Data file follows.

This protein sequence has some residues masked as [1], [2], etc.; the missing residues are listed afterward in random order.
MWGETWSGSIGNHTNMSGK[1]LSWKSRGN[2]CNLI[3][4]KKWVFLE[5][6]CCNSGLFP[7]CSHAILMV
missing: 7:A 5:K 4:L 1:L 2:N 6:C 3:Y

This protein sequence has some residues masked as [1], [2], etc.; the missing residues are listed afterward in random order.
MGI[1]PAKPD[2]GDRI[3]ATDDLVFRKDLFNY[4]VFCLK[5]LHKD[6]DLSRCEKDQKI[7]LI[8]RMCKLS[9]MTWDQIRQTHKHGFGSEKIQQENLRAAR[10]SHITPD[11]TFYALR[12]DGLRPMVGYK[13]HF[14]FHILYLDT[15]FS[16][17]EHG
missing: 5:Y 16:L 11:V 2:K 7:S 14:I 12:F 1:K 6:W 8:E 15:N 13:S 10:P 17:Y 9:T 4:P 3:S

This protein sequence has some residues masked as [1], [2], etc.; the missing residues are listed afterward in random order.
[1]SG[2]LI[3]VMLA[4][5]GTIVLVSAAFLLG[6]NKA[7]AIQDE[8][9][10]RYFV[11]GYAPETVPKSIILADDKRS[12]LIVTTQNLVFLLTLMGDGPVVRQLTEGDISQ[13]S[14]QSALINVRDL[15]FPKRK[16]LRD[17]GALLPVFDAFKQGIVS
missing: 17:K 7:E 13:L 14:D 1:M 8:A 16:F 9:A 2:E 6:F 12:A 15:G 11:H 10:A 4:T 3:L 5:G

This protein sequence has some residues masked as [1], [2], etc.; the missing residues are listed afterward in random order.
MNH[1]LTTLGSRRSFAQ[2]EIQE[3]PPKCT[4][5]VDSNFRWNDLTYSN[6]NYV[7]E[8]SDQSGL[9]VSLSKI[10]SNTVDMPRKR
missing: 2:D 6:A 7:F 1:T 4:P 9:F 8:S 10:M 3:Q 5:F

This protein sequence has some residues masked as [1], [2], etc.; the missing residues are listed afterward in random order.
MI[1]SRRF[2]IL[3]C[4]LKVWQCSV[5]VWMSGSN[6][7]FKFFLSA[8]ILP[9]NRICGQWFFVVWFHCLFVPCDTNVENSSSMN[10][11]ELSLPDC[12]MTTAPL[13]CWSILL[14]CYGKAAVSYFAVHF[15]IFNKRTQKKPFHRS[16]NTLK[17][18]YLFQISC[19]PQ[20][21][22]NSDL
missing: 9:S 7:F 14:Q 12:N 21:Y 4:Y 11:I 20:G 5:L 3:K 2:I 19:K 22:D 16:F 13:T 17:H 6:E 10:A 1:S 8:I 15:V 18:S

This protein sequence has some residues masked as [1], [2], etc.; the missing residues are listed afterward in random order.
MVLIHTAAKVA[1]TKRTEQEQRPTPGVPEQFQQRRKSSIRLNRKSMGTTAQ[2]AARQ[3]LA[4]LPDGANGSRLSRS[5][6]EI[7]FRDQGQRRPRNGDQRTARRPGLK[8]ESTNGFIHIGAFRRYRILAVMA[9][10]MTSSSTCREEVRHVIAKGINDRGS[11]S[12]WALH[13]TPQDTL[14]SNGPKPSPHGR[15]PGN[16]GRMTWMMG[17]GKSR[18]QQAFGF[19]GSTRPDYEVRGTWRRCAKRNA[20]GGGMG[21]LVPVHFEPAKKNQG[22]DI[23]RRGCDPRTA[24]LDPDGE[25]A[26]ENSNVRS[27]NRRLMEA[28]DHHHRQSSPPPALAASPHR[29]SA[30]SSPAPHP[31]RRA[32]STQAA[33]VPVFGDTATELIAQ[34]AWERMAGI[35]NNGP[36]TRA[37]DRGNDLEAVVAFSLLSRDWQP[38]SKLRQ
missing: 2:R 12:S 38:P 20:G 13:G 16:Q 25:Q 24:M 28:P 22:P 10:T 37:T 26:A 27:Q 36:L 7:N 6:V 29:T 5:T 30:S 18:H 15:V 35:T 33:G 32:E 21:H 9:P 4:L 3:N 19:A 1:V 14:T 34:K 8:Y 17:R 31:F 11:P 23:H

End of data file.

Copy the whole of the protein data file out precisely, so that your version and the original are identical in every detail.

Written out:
This protein sequence has some residues masked as [1], [2], etc.; the missing residues are listed afterward in random order.
MWGETWSGSIGNHTNMSGK[1]LSWKSRGN[2]CNLI[3][4]KKWVFLE[5][6]CCNSGLFP[7]CSHAILMV
missing: 7:A 5:K 4:L 1:L 2:N 6:C 3:Y

This protein sequence has some residues masked as [1], [2], etc.; the missing residues are listed afterward in random order.
MGI[1]PAKPD[2]GDRI[3]ATDDLVFRKDLFNY[4]VFCLK[5]LHKD[6]DLSRCEKDQKI[7]LI[8]RMCKLS[9]MTWDQIRQTHKHGFGSEKIQQENLRAAR[10]SHITPD[11]TFYALR[12]DGLRPMVGYK[13]HF[14]FHILYLDT[15]FS[16][17]EHG
missing: 5:Y 16:L 11:V 2:K 7:S 14:I 12:F 1:K 6:W 8:E 15:N 13:S 10:P 17:Y 9:T 4:P 3:S

This protein sequence has some residues masked as [1], [2], etc.; the missing residues are listed afterward in random order.
[1]SG[2]LI[3]VMLA[4][5]GTIVLVSAAFLLG[6]NKA[7]AIQDE[8][9][10]RYFV[11]GYAPETVPKSIILADDKRS[12]LIVTTQNLVFLLTLMGDGPVVRQLTEGDISQ[13]S[14]QSALINVRDL[15]FPKRK[16]LRD[17]GALLPVFDAFKQGIVS
missing: 17:K 7:E 13:L 14:D 1:M 8:A 16:F 9:A 2:E 6:F 12:A 15:G 11:H 10:A 4:T 3:L 5:G

This protein sequence has some residues masked as [1], [2], etc.; the missing residues are listed afterward in random order.
MNH[1]LTTLGSRRSFAQ[2]EIQE[3]PPKCT[4][5]VDSNFRWNDLTYSN[6]NYV[7]E[8]SDQSGL[9]VSLSKI[10]SNTVDMPRKR
missing: 2:D 6:A 7:F 1:T 4:P 9:F 8:S 10:M 3:Q 5:F

This protein sequence has some residues masked as [1], [2], etc.; the missing residues are listed afterward in random order.
MI[1]SRRF[2]IL[3]C[4]LKVWQCSV[5]VWMSGSN[6][7]FKFFLSA[8]ILP[9]NRICGQWFFVVWFHCLFVPCDTNVENSSSMN[10][11]ELSLPDC[12]MTTAPL[13]CWSILL[14]CYGKAAVSYFAVHF[15]IFNKRTQKKPFHRS[16]NTLK[17][18]YLFQISC[19]PQ[20][21][22]NSDL
missing: 9:S 7:F 14:Q 12:N 21:Y 4:Y 11:I 20:G 5:L 3:K 2:I 19:K 22:D 16:F 13:T 17:H 6:E 10:A 1:S 8:I 15:V 18:S

This protein sequence has some residues masked as [1], [2], etc.; the missing residues are listed afterward in random order.
MVLIHTAAKVA[1]TKRTEQEQRPTPGVPEQFQQRRKSSIRLNRKSMGTTAQ[2]AARQ[3]LA[4]LPDGANGSRLSRS[5][6]EI[7]FRDQGQRRPRNGDQRTARRPGLK[8]ESTNGFIHIGAFRRYRILAVMA[9][10]MTSSSTCREEVRHVIAKGINDRGS[11]S[12]WALH[13]TPQDTL[14]SNGPKPSPHGR[15]PGN[16]GRMTWMMG[17]GKSR[18]QQAFGF[19]GSTRPDYEVRGTWRRCAKRNA[20]GGGMG[21]LVPVHFEPAKKNQG[22]DI[23]RRGCDPRTA[24]LDPDGE[25]A[26]ENSNVRS[27]NRRLMEA[28]DHHHRQSSPPPALAASPHR[29]SA[30]SSPAPHP[31]RRA[32]STQAA[33]VPVFGDTATELIAQ[34]AWERMAGI[35]NNGP[36]TRA[37]DRGNDLEAVVAFSLLSRDWQP[38]SKLRQ
missing: 2:R 12:S 38:P 20:G 13:G 16:Q 25:Q 24:M 28:P 22:P 10:T 37:T 26:A 27:Q 36:L 7:N 6:V 29:T 5:T 30:S 18:H 15:V 35:T 33:G 32:E 21:H 9:P 4:L 3:N 19:A 1:V 14:T 34:K 8:Y 17:R 31:F 11:P 23:H